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Tips For Funding in the The New Era of the Israeli Chief Scientist

An exciting development for startups is on the way with the establishment of a

‘National Authority for Innovation in Israel.’ The Authority replaces the Office of the

Chief Scientist (OCS) of the Ministry of Economy & Industry, as well as MATIMOP –

The Israeli Industry Center for R&D. Chief Scientist, Avi Hasson says the move

stems from the need to manage Israel’s most important resource - innovation. The

Chief Scientist had already undergone reorganization in 2015, setting up a specified

administrator, designated committee and separate budget for the startup arena.

Today, the ‘National Authority for Innovation in Israel’ operates independently with

an added 200 million shekels to this year’s existing budget.

If you intend to seek funding, you should know that you can receive between 20- 50

% financing for certain projects and up to 90 % for others. Here are some criteria to


  • Funds go to new products or significant improvements on existing products.

  • Beta site stages are accredited as part of R & D expenditure.

  • Projects receiving funding from another government source are not eligible.

  • Nanotechnology and biotechnology projects could receive up to 50 % support.

  • R & D projects in area A are eligible for grants up to 60 % of R & D budget.

  • Large companies’ R & D centers in Israel’s periphery could receive grants up to 75 % of the approved budget for 2-3 years.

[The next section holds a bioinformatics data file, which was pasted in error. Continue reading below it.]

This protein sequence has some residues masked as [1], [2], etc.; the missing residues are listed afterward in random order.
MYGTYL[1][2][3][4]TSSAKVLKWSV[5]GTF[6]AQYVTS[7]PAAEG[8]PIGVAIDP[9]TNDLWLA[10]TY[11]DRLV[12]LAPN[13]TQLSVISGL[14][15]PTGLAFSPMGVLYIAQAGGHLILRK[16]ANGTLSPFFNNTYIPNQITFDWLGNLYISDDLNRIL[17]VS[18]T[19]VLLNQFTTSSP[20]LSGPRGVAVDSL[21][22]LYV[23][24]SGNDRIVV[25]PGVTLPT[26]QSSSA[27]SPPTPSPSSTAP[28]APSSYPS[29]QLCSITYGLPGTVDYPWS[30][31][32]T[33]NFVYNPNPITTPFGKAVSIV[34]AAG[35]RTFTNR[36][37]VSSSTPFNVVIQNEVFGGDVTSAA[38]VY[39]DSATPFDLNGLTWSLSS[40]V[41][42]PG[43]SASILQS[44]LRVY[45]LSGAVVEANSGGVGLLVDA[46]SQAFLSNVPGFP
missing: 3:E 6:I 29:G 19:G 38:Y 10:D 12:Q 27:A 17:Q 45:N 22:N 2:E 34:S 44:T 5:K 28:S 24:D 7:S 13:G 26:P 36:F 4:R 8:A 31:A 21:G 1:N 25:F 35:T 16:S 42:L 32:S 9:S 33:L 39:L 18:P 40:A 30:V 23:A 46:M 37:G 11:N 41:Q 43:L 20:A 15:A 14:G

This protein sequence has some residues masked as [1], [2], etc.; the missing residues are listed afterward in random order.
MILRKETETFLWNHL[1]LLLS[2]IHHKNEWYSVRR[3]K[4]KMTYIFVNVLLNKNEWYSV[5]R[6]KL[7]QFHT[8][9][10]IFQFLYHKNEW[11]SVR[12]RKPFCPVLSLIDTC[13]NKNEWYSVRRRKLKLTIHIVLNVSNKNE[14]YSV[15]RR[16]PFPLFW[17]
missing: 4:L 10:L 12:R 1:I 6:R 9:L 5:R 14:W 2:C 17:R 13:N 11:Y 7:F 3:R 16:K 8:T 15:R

• The ETGAR Program supports up to 90 % budget (limited to 500 thousand NIS) for tech solutions relevant to world health in developing nations such as immunization, medical equipment advanced agriculture and more.

The authority also offers support for technological incubators to lead startups towards

Round A investments. Funding can reach 750 thousand dollars of which 85 % is

granted by government and 15% by the incubator. According to Avi Hasson, it is

possible for an entrepreneur to come with an idea and receive support as part of a

technology incubator, then receive funding as part of other ‘National Authority for

Innovation’ programs such as the track for early stage companies or the R & D fund,

and later on collaborate internationally with foreign companies.

Companies should also know that the types of technologies that receive funding are

evaluated not only on the innovativeness in their specific project but also for potential

innovative “spill over” in their industry and into other fields. For this reason, there is a

preference for technologies that are not similar to the ones already existing in the

market. Funding will usually be given for one year, after which the initiative will be

reavaluated based on changes in the market, such as the emergence of competing

products or radical shifts in the industry. In addition to having a business plan with a

detailed SWOT analysis and competitive review, being able to demonstrate initial

sales, a beta stage or complementary funding are also considered highly beneficial.

Special thanks to Michal Reisfeld from the ‘National Authority for Innovation in Israel’

for answering our questions.